Lower serum uric acid level predicts mortality in dialysis patients

Eunjin Bae, Hyun Jeong Cho, Nara Shin, Sun Moon Kim, Seung Hee Yang, Dong Ki Kim, Yong Lim Kim, Shin Wook Kang, Chul Woo Yang, Nam Ho Kim, Yon Su Kim, Hajeong Lee

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Abstract

We evaluated the impact of serum uric acid (SUA) on mortality in patients with chronic dialysis. A total of 4132 adult patients on dialysis were enrolled prospectively between August 2008 and September 2014. Among them, we included 1738 patients who maintained dialysis for at least 3 months and had available SUA in the database. We categorized the time averaged-SUA (TA-SUA) into 5 groups:<5.5, 5.5-6.4, 6.5-7.4, 7.5-8.4, and ≥8.5mg/dL. Cox regression analysis was used to calculate the hazard ratio (HR) of all-cause mortality according to SUA group. The mean TA-SUA level was slightly higher in men than in women. Patients with lower TA-SUA level tended to have lower body mass index (BMI), phosphorus, serum albumin level, higher proportion of diabetes mellitus (DM), and higher proportion of malnourishment on the subjective global assessment (SGA). During a median follow-up of 43.9 months, 206 patients died. Patients with the highest SUA had a similar risk to the middle 3 TA-SUA groups, but the lowest TA-SUA group had a significantly elevated HR for mortality. The lowest TA-SUA group was significantly associated with increased all-cause mortality (adjusted HR, 1.720; 95% confidence interval, 1.007-2.937; P=0.047) even after adjusting for demographic, comorbid, nutritional covariables, and medication use that could affect SUA levels. This association was prominent in patients with well nourishment on the SGA, a preserved serum albumin level, a higher BMI, and concomitant DM although these parameters had no significant interaction in the TA-SUA-mortality relationship except DM. In conclusion, a lower TA-SUA level<5.5mg/dL predicted all-cause mortality in patients with chronic dialysis.

Original languageEnglish
Article numbere3701
JournalMedicine (United States)
Volume95
Issue number24
DOIs
Publication statusPublished - 2016 Jun 21

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Uric Acid
Dialysis
Mortality
Serum
Diabetes Mellitus
Serum Albumin
Body Mass Index
Malnutrition
Phosphorus
Regression Analysis
Demography
Databases
Confidence Intervals

All Science Journal Classification (ASJC) codes

  • Medicine(all)

Cite this

Bae, E., Cho, H. J., Shin, N., Kim, S. M., Yang, S. H., Kim, D. K., ... Lee, H. (2016). Lower serum uric acid level predicts mortality in dialysis patients. Medicine (United States), 95(24), [e3701]. https://doi.org/10.1097/MD.0000000000003701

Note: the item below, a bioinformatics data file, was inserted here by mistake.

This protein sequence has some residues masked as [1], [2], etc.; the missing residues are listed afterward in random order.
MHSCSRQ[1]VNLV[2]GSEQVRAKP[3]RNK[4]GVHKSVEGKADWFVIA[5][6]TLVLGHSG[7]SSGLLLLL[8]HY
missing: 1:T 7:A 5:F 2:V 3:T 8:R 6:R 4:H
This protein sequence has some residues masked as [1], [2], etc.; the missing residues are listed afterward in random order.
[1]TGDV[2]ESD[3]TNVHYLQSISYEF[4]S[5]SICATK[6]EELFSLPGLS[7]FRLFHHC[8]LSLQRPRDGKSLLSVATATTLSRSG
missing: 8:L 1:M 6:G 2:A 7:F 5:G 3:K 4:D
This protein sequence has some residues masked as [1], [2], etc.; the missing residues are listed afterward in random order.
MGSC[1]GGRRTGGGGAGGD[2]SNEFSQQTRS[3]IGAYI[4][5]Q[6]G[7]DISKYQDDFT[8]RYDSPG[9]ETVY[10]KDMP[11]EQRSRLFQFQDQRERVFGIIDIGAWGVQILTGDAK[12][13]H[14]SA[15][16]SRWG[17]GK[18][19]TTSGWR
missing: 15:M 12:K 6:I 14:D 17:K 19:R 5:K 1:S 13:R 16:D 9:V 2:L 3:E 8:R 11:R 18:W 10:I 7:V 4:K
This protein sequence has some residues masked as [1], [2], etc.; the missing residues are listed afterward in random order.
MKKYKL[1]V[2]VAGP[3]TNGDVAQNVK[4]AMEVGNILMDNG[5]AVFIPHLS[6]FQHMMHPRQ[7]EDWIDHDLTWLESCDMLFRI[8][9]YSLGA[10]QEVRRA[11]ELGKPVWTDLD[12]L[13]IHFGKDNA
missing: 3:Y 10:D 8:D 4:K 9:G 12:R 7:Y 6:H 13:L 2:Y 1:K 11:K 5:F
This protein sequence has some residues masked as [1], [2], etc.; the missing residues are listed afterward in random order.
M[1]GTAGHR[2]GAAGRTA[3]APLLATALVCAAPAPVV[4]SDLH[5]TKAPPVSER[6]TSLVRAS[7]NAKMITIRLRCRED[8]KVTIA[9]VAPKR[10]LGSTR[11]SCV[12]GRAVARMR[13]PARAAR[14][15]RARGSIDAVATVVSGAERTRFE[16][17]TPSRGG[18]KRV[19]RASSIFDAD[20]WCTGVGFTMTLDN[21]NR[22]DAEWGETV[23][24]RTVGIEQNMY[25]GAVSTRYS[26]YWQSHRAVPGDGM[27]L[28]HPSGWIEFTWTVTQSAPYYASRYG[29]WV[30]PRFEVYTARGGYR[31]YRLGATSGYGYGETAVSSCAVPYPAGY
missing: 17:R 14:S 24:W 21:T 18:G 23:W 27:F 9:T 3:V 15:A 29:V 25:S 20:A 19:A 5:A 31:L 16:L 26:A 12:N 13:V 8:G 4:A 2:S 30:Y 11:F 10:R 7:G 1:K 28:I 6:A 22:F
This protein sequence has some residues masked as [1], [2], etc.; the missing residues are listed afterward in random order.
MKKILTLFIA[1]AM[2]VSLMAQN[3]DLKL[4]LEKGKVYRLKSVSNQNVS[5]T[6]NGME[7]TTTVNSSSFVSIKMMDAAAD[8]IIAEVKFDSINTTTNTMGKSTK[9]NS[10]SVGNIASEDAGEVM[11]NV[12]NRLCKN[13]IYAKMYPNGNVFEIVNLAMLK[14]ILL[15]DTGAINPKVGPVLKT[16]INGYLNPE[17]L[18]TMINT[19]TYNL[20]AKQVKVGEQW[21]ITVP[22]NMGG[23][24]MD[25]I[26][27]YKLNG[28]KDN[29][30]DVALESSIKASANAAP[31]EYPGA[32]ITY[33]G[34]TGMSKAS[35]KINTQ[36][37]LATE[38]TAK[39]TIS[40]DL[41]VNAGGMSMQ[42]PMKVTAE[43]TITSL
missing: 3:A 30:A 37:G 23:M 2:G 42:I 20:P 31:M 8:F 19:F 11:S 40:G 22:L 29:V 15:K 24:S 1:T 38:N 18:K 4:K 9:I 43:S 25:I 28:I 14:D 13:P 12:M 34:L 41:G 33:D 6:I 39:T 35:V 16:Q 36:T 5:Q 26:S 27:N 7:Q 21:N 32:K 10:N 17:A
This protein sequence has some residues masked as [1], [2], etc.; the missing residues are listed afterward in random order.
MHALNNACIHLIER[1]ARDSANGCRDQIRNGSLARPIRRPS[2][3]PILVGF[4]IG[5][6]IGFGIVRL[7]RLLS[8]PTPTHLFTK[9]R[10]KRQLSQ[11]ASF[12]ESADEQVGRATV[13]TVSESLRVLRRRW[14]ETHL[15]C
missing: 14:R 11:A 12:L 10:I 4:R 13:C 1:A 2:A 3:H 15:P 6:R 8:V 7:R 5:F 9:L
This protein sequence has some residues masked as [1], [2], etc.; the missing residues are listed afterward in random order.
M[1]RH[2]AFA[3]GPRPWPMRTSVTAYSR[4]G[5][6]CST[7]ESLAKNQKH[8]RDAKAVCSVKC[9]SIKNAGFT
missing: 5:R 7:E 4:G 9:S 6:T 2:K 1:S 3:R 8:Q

Bae, Eunjin ; Cho, Hyun Jeong ; Shin, Nara ; Kim, Sun Moon ; Yang, Seung Hee ; Kim, Dong Ki ; Kim, Yong Lim ; Kang, Shin Wook ; Yang, Chul Woo ; Kim, Nam Ho ; Kim, Yon Su ; Lee, Hajeong. / Lower serum uric acid level predicts mortality in dialysis patients. In: Medicine (United States). 2016 ; Vol. 95, No. 24.
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Bae, E, Cho, HJ, Shin, N, Kim, SM, Yang, SH, Kim, DK, Kim, YL, Kang, SW, Yang, CW, Kim, NH, Kim, YS & Lee, H 2016, 'Lower serum uric acid level predicts mortality in dialysis patients', Medicine (United States), vol. 95, no. 24, e3701. https://doi.org/10.1097/MD.0000000000003701

Lower serum uric acid level predicts mortality in dialysis patients. / Bae, Eunjin; Cho, Hyun Jeong; Shin, Nara; Kim, Sun Moon; Yang, Seung Hee; Kim, Dong Ki; Kim, Yong Lim; Kang, Shin Wook; Yang, Chul Woo; Kim, Nam Ho; Kim, Yon Su; Lee, Hajeong.

In: Medicine (United States), Vol. 95, No. 24, e3701, 21.06.2016.

Research output: Contribution to journalArticle

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T1 - Lower serum uric acid level predicts mortality in dialysis patients

AU - Bae, Eunjin

AU - Cho, Hyun Jeong

AU - Shin, Nara

AU - Kim, Sun Moon

AU - Yang, Seung Hee

AU - Kim, Dong Ki

AU - Kim, Yong Lim

AU - Kang, Shin Wook

AU - Yang, Chul Woo

AU - Kim, Nam Ho

AU - Kim, Yon Su

AU - Lee, Hajeong

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N2 - We evaluated the impact of serum uric acid (SUA) on mortality in patients with chronic dialysis. A total of 4132 adult patients on dialysis were enrolled prospectively between August 2008 and September 2014. Among them, we included 1738 patients who maintained dialysis for at least 3 months and had available SUA in the database. We categorized the time averaged-SUA (TA-SUA) into 5 groups:<5.5, 5.5-6.4, 6.5-7.4, 7.5-8.4, and ≥8.5mg/dL. Cox regression analysis was used to calculate the hazard ratio (HR) of all-cause mortality according to SUA group. The mean TA-SUA level was slightly higher in men than in women. Patients with lower TA-SUA level tended to have lower body mass index (BMI), phosphorus, serum albumin level, higher proportion of diabetes mellitus (DM), and higher proportion of malnourishment on the subjective global assessment (SGA). During a median follow-up of 43.9 months, 206 patients died. Patients with the highest SUA had a similar risk to the middle 3 TA-SUA groups, but the lowest TA-SUA group had a significantly elevated HR for mortality. The lowest TA-SUA group was significantly associated with increased all-cause mortality (adjusted HR, 1.720; 95% confidence interval, 1.007-2.937; P=0.047) even after adjusting for demographic, comorbid, nutritional covariables, and medication use that could affect SUA levels. This association was prominent in patients with well nourishment on the SGA, a preserved serum albumin level, a higher BMI, and concomitant DM although these parameters had no significant interaction in the TA-SUA-mortality relationship except DM. In conclusion, a lower TA-SUA level<5.5mg/dL predicted all-cause mortality in patients with chronic dialysis.

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